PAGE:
Four years ago, Amanda Shires wrote a song about abortion -- about a group of women talking about another woman getting one, specifically. The subject matter was important, she knew, but the song itself wasn't fitting quite right alongside her others, so she tucked it away.

"I needed time, I think, to think about presenting it to the world," the singer-songwriter and fiddle player explains, "... but when it came down to it, I knew that it had to be now -- like, right now, it had to come, just because the issues are important and being voted on as we speak."

The original version of Shires' work remains to be released another day, but on Monday (Sept. 28), she debuted "The Problem," a song that looks at abortion from a couple's perspective. Together with her husband, fellow artist Jason Isbell, she presents a story of two 18-year-olds who are faced with unexpected news, never outright named but artfully implied:

"What do you wanna do?" Isbell questions.

"I'm scared to even say the truth," Shires responds.

Delicately and honestly, the verses walk through their decision to get an abortion: "Is it even legal here?" Isbell wonders, while Shires "tr[ies] not to think of names" and worries, "Will you look at me the same?" Heartbreakingly, in the final verse, she asks, "Do you think God still sees me?"

"Trying to say any of those [decisions] are easy is just crazy, or to paint one person in a certain light because they decide to do something like that is just a terrible thing to do ... There's a lot of gray area when making a decision like that," Shires reflects over the phone. Later, she adds, "There's like folks out there that think you just make these decisions willy nilly, or that this is your form of protection or something ... It's the hardest decision to make."

"The Problem" is unique not only in its frank look at sensitive subject matter and its point of view, but also in its male character's unwavering support: "And all I could think to say / Was, 'Everything's gonna be okay / It's gonna be alright / I'm on your side / I'm on your side,'" Isbell sings in each chorus.

Shires is grateful to have her husband singing with her on what could be a divisive song, but Isbell's inclusion is for more than moral support. "We can't really make any changes in the world or stand by people going through tough decisions if we don't have friends on our side," Shires points out, "... and, you know, a lot of men do believe we should have our own rights to our bodies."

As Shires speaks about "The Problem," she slowly opens up about her and Isbell's own connection to its subject. She's writing from the perspective of friends and acquaintances, but she's also writing as someone who "[has] gone through this myself before."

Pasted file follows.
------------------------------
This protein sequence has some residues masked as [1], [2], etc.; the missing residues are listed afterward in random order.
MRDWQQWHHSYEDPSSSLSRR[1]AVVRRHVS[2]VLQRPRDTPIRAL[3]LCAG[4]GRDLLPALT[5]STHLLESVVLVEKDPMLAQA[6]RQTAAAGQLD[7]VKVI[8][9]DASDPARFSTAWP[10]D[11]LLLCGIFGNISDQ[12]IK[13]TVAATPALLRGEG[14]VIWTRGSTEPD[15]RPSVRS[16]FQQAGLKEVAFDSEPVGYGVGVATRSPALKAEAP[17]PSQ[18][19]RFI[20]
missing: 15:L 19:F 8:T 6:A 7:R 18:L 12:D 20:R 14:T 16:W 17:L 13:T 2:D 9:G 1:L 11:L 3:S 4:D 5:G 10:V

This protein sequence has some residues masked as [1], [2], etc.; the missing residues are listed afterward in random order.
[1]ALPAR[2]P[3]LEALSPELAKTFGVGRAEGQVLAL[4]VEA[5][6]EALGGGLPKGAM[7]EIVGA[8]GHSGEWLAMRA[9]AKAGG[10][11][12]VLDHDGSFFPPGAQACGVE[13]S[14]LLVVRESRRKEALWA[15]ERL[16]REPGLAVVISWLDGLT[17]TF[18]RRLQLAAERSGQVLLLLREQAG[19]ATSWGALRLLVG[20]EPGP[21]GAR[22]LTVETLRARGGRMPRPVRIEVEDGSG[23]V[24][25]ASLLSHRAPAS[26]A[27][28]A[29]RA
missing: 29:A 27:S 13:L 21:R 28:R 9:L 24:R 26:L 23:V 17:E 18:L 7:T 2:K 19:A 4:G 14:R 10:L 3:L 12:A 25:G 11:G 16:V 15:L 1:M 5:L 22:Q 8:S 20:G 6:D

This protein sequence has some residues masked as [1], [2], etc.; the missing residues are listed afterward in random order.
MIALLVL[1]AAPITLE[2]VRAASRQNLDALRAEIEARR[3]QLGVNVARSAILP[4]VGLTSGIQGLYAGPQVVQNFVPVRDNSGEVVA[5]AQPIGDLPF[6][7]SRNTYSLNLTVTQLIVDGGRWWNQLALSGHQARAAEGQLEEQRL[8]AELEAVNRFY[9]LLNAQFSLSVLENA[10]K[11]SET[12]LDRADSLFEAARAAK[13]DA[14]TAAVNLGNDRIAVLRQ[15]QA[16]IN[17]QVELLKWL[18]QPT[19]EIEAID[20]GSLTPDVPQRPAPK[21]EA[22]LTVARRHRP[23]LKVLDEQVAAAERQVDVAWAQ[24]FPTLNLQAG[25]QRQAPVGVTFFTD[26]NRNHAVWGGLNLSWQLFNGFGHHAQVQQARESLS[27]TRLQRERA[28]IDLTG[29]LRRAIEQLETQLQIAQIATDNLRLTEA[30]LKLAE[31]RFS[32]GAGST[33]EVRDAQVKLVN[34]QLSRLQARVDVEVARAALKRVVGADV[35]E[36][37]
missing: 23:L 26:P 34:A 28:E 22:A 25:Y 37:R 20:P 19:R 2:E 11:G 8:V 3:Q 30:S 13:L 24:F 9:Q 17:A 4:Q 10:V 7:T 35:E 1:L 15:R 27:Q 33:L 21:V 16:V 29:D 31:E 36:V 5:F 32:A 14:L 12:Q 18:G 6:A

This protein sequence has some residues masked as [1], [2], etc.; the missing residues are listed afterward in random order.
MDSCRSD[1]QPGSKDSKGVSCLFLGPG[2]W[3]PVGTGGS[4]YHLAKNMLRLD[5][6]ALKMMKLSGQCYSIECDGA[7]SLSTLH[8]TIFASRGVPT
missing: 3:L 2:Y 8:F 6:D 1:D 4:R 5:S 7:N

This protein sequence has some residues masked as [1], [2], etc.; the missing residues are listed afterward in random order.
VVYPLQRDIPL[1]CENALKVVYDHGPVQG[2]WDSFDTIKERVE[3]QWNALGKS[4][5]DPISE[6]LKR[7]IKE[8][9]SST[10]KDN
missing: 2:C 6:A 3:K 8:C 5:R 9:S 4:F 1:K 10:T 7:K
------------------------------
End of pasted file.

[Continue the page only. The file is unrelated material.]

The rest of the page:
Shires, now 38, was in her late 20s and dating Isbell when she learned that she was pregnant. He had recently gotten out of rehab, and while they loved each other and ended up getting married and having a daughter together, things were "rocky at that time," Shires admits. So, with Isbell's unwavering support, she sought an abortion.

"And all I could think to say / Was, 'Everything's gonna be okay / It's gonna be alright / I'm on your side / I'm on your side ...'"

"Although we later got engaged ... that was not a stable situation to even consider bringing a child into," Shires reflects. "It was the right decision. It was the absolute right decision."

Shires shares her story and her thoughts on her new song in a blend of thoughtful, but halted sentences and waterfalls of words. She speaks without regret, but also a bit timidly; it shouldn't feel so difficult to have this conversation, she muses, but abortion is a divisive and politicized matter.

"The reasons you do stuff like that ... You know, we get told by the government that we have to carry babies [even if] we have no means to do it, and still, at the same time, there's no social programming to help make that something even close to remotely realistic ...," Shires says. "It's like, they don't care."

"The Problem" ends with a lengthy musical outro, Shires and Isbell playing the soothing -- comforting and thought-provoking, even -- melody together, without singing another word. Shires hopes listeners take it as a chance to reflect.

"I think that you can feel some of the strength in that ... the feeling of somebody being on your side, you know?" Shires notes. Above all else, that is the message of "The Problem": Real, unconditional support and love, even in difficult moments, are imperative.

The release of "The Problem" coincides with International Safe Abortion Day. Proceeds from the song are being donated to the Yellowhammer Fund, an Alabama-based abortion fund and reproductive justice organization. Both Shires and Isbell have ties to the state, and Shires hopes that by working with a smaller organization, they can make a real difference.

"We are grateful that Amanda is shining a light to keep the conversation going,” says Laurie Bertram Roberts, the Yellowhammer Fund's executive director, in a press release. "With the 2020 election looming, we want to continue destigmatizing abortion, and we hope that normalizing conversations around it will help folks feel more comfortable seeking the essential health care they need."

Purchasing and streaming the single isn't the only way to support that mission, Shires adds at the end of our call. "Don't forget to vote ... and read up on your states' reproductive issues," she implores, "'cause they will slip them in."

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